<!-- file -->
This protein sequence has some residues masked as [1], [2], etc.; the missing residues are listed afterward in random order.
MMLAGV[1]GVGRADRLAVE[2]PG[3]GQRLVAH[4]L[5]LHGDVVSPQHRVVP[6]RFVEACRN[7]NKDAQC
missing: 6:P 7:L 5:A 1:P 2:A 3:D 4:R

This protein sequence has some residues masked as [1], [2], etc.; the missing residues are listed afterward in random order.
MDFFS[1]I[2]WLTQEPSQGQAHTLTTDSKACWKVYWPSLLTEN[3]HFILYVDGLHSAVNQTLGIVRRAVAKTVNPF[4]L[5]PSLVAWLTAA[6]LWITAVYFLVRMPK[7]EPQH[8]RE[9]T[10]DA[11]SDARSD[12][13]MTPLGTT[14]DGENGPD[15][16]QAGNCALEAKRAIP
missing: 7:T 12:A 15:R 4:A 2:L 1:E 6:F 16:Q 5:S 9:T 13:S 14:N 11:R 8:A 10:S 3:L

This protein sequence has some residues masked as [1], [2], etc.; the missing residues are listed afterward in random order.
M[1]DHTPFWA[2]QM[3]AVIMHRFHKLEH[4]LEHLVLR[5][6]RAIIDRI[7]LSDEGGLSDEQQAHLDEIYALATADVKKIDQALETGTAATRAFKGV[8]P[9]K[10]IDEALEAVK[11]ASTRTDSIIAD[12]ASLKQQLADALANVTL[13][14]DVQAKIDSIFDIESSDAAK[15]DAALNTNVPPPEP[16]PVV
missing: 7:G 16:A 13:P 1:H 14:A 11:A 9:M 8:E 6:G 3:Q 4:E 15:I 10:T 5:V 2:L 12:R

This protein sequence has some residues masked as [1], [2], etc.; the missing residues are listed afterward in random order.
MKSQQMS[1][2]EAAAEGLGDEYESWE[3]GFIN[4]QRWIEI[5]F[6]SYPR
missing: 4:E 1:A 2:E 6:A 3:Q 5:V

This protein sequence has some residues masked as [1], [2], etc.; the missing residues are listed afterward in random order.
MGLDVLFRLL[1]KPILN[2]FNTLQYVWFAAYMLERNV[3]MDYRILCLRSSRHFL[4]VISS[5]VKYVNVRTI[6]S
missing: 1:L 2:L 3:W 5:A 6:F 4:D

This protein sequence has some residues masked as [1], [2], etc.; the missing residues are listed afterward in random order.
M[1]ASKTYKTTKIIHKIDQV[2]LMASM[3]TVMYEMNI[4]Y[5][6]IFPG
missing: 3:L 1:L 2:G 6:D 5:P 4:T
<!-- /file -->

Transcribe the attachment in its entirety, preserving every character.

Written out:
This protein sequence has some residues masked as [1], [2], etc.; the missing residues are listed afterward in random order.
MMLAGV[1]GVGRADRLAVE[2]PG[3]GQRLVAH[4]L[5]LHGDVVSPQHRVVP[6]RFVEACRN[7]NKDAQC
missing: 6:P 7:L 5:A 1:P 2:A 3:D 4:R

This protein sequence has some residues masked as [1], [2], etc.; the missing residues are listed afterward in random order.
MDFFS[1]I[2]WLTQEPSQGQAHTLTTDSKACWKVYWPSLLTEN[3]HFILYVDGLHSAVNQTLGIVRRAVAKTVNPF[4]L[5]PSLVAWLTAA[6]LWITAVYFLVRMPK[7]EPQH[8]RE[9]T[10]DA[11]SDARSD[12][13]MTPLGTT[14]DGENGPD[15][16]QAGNCALEAKRAIP
missing: 7:T 12:A 15:R 4:A 2:L 1:E 6:F 16:Q 5:S 9:T 13:S 14:N 11:R 8:A 10:S 3:L

This protein sequence has some residues masked as [1], [2], etc.; the missing residues are listed afterward in random order.
M[1]DHTPFWA[2]QM[3]AVIMHRFHKLEH[4]LEHLVLR[5][6]RAIIDRI[7]LSDEGGLSDEQQAHLDEIYALATADVKKIDQALETGTAATRAFKGV[8]P[9]K[10]IDEALEAVK[11]ASTRTDSIIAD[12]ASLKQQLADALANVTL[13][14]DVQAKIDSIFDIESSDAAK[15]DAALNTNVPPPEP[16]PVV
missing: 7:G 16:A 13:P 1:H 14:A 11:A 9:M 8:E 6:G 3:Q 4:E 15:I 10:T 5:V 2:L 12:R

This protein sequence has some residues masked as [1], [2], etc.; the missing residues are listed afterward in random order.
MKSQQMS[1][2]EAAAEGLGDEYESWE[3]GFIN[4]QRWIEI[5]F[6]SYPR
missing: 4:E 1:A 2:E 6:A 3:Q 5:V

This protein sequence has some residues masked as [1], [2], etc.; the missing residues are listed afterward in random order.
MGLDVLFRLL[1]KPILN[2]FNTLQYVWFAAYMLERNV[3]MDYRILCLRSSRHFL[4]VISS[5]VKYVNVRTI[6]S
missing: 1:L 2:L 3:W 5:A 6:F 4:D

This protein sequence has some residues masked as [1], [2], etc.; the missing residues are listed afterward in random order.
M[1]ASKTYKTTKIIHKIDQV[2]LMASM[3]TVMYEMNI[4]Y[5][6]IFPG
missing: 3:L 1:L 2:G 6:D 5:P 4:T